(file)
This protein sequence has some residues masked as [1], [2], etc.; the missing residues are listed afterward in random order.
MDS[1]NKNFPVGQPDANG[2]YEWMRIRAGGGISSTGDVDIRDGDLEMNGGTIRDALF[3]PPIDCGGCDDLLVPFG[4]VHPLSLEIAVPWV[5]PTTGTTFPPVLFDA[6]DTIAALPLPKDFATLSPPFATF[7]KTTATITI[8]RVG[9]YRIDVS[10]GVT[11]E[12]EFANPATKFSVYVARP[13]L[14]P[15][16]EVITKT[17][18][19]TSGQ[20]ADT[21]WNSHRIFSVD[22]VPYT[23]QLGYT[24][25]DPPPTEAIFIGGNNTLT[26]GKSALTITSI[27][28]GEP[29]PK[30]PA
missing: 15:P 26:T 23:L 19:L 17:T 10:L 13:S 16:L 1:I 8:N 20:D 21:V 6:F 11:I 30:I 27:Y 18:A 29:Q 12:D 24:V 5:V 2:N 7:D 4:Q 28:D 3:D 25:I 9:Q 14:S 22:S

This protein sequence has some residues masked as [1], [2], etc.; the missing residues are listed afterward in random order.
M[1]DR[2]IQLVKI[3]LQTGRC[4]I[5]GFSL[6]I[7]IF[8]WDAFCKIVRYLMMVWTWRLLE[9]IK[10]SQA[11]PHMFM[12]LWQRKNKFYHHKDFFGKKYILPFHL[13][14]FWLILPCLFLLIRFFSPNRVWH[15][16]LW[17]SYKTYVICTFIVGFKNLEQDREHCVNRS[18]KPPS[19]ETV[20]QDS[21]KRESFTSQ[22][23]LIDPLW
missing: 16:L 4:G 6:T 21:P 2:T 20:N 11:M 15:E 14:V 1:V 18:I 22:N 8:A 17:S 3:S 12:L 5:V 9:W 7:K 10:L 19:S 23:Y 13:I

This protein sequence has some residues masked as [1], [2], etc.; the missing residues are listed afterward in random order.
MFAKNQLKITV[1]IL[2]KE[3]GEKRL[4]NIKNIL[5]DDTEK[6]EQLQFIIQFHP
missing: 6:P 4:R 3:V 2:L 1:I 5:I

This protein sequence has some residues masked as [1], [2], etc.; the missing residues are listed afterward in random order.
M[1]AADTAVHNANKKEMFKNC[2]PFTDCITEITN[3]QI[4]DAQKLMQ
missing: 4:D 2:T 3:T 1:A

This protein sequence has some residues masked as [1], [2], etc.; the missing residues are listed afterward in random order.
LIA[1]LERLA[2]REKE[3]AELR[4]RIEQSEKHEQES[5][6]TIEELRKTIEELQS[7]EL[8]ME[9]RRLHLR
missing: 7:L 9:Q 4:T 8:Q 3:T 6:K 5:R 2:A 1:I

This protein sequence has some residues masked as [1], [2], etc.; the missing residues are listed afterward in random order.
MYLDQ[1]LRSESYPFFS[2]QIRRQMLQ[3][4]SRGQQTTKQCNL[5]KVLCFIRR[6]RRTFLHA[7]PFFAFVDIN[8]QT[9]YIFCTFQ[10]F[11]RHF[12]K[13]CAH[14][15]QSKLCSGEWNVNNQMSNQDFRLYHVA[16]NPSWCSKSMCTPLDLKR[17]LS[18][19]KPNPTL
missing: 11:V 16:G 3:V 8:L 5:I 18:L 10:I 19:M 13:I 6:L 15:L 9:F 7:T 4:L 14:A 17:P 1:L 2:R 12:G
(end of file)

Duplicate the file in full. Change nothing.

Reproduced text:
This protein sequence has some residues masked as [1], [2], etc.; the missing residues are listed afterward in random order.
MDS[1]NKNFPVGQPDANG[2]YEWMRIRAGGGISSTGDVDIRDGDLEMNGGTIRDALF[3]PPIDCGGCDDLLVPFG[4]VHPLSLEIAVPWV[5]PTTGTTFPPVLFDA[6]DTIAALPLPKDFATLSPPFATF[7]KTTATITI[8]RVG[9]YRIDVS[10]GVT[11]E[12]EFANPATKFSVYVARP[13]L[14]P[15][16]EVITKT[17][18][19]TSGQ[20]ADT[21]WNSHRIFSVD[22]VPYT[23]QLGYT[24][25]DPPPTEAIFIGGNNTLT[26]GKSALTITSI[27][28]GEP[29]PK[30]PA
missing: 15:P 26:T 23:L 19:L 17:T 10:L 13:S 16:L 1:I 8:N 20:D 21:V 6:F 11:I 30:I 27:Y 18:A 29:Q 12:D 24:V 5:V 2:N 7:D 4:Q 28:D 3:D 25:I 9:Q 14:S 22:S

This protein sequence has some residues masked as [1], [2], etc.; the missing residues are listed afterward in random order.
M[1]DR[2]IQLVKI[3]LQTGRC[4]I[5]GFSL[6]I[7]IF[8]WDAFCKIVRYLMMVWTWRLLE[9]IK[10]SQA[11]PHMFM[12]LWQRKNKFYHHKDFFGKKYILPFHL[13][14]FWLILPCLFLLIRFFSPNRVWH[15][16]LW[17]SYKTYVICTFIVGFKNLEQDREHCVNRS[18]KPPS[19]ETV[20]QDS[21]KRESFTSQ[22][23]LIDPLW
missing: 16:L 4:G 6:T 21:P 2:T 20:N 11:M 15:E 14:V 1:V 18:I 22:N 8:A 17:S 3:S 12:L 5:V 9:W 7:K 10:L 19:S 23:Y 13:I

This protein sequence has some residues masked as [1], [2], etc.; the missing residues are listed afterward in random order.
MFAKNQLKITV[1]IL[2]KE[3]GEKRL[4]NIKNIL[5]DDTEK[6]EQLQFIIQFHP
missing: 6:P 4:R 3:V 2:L 1:I 5:I

This protein sequence has some residues masked as [1], [2], etc.; the missing residues are listed afterward in random order.
M[1]AADTAVHNANKKEMFKNC[2]PFTDCITEITN[3]QI[4]DAQKLMQ
missing: 4:D 2:T 3:T 1:A

This protein sequence has some residues masked as [1], [2], etc.; the missing residues are listed afterward in random order.
LIA[1]LERLA[2]REKE[3]AELR[4]RIEQSEKHEQES[5][6]TIEELRKTIEELQS[7]EL[8]ME[9]RRLHLR
missing: 7:L 9:Q 4:T 8:Q 3:T 6:K 5:R 2:A 1:I

This protein sequence has some residues masked as [1], [2], etc.; the missing residues are listed afterward in random order.
MYLDQ[1]LRSESYPFFS[2]QIRRQMLQ[3][4]SRGQQTTKQCNL[5]KVLCFIRR[6]RRTFLHA[7]PFFAFVDIN[8]QT[9]YIFCTFQ[10]F[11]RHF[12]K[13]CAH[14][15]QSKLCSGEWNVNNQMSNQDFRLYHVA[16]NPSWCSKSMCTPLDLKR[17]LS[18][19]KPNPTL
missing: 11:V 16:G 3:V 8:L 5:I 18:L 10:I 19:M 13:I 6:L 15:L 9:F 7:T 4:L 14:A 17:P 1:L 2:R 12:G